I wanted to exaggerate the commercial nature of the art world by directly simulating marketing techniques used in mass-produced products. I always felt stuck between the art and the commercial world when making jewelry, so it felt like the perfect medium for it. I think the idea of the manufactured collectible—which really began with baseball cards—is fascinating. Collectible cards are made out of plastic-coated paper, and yet people are willing to pay thousands of dollars for the most valuable ones. These companies have figured out ways to replicate specialness, desirability, and scarcity and use it to their advantage.
 
So, what makes contemporary jewelry valuable? Its uniqueness? Its beauty? The artist’s labor? Is it more valuable or less valuable than conventional jewelry? These are all things I played with when making Collect Me!. I wanted to make objects that were both critical and appealing—things that are easy to get excited about and fall in love with, but that can be engaged with on a deeper level if the collector so chooses. I’ve tried to, on some level, do that with all three series in this body of work.


Do you believe there is a connection between the artist and the collector, or consumer? What kind of feedback do you expect when you show your work to the public?
I think there’s definitely a connection. I did a pop-up exhibition for Collect Me! a little over a year ago, and in a way, the whole thing was a performance, but it was also research—if my work is about consumer culture, it isn’t really complete until it’s been sold, so witnessing the moment where a person becomes a collector was really satisfying.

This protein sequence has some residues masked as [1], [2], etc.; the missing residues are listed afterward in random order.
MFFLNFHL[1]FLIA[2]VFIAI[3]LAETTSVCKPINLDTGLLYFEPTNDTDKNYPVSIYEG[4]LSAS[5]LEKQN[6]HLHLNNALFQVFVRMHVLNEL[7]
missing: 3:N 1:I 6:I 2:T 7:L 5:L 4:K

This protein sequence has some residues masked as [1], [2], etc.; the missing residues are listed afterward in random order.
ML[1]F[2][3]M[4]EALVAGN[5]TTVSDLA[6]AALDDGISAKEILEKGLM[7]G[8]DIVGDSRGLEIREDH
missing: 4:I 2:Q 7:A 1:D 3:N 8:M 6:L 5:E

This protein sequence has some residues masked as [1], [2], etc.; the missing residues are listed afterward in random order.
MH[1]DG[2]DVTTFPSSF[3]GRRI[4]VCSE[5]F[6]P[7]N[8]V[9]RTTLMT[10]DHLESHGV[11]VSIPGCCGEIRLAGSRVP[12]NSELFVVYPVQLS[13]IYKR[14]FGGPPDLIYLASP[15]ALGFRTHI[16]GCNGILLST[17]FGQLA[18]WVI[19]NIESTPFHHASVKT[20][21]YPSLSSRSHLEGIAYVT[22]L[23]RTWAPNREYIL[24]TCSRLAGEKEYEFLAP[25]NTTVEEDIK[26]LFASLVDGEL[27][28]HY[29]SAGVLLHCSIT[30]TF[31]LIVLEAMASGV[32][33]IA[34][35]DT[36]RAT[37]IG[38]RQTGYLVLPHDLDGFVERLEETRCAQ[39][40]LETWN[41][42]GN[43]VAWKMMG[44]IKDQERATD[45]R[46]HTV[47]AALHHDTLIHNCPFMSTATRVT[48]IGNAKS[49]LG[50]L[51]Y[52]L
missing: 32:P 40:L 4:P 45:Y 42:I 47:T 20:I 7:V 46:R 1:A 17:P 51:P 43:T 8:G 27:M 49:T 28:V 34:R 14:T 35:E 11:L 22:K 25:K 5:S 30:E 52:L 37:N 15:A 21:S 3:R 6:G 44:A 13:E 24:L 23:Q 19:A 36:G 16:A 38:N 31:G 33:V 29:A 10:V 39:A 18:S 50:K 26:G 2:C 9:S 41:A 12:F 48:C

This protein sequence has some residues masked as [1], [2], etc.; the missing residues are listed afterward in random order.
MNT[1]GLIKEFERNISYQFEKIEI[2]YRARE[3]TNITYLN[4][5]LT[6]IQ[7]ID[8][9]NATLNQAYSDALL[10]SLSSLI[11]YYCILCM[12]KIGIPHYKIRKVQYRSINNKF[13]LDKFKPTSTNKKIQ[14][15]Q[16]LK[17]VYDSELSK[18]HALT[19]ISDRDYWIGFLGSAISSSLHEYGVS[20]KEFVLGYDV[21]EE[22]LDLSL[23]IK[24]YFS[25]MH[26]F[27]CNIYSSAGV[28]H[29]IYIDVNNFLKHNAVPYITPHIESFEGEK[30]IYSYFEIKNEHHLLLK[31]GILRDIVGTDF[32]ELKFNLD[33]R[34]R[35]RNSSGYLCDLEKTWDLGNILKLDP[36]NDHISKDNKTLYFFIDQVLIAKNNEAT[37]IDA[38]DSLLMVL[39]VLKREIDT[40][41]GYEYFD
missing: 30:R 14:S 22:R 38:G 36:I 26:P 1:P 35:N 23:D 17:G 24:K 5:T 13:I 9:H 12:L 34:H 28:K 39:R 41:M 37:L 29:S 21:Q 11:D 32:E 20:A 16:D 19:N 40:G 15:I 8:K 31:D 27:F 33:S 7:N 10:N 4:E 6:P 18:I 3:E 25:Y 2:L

In a way, all art is a self-portrait, so there will always be a connection between the artist and the collector—they are taking something you put yourself into. Still, I’m more focused on getting the collector to bond with the piece itself—that’s why each series in this body of work gives at least a little bit of authorship to the collector: with Collect Me!, you put the brooch together yourself, with Art Over Time you can customize your brooch with your favorite charms, and with Build Your Own you get to choose and buy whichever pieces you like best. I think it’s easier to be seduced by something if you get to participate in it.


Hannah Oatman. Set: Art Over Time, 2020. Month 1 subscription box. Photo by: Ian Shiver.


You have been selected once to participate in this award in 2017 with an enamel jewelry collection. This time you continued to play with colors and forms in your work but introduced a more powerful concept and a complete presentation. Can you explain to us a bit about how your work has been changed?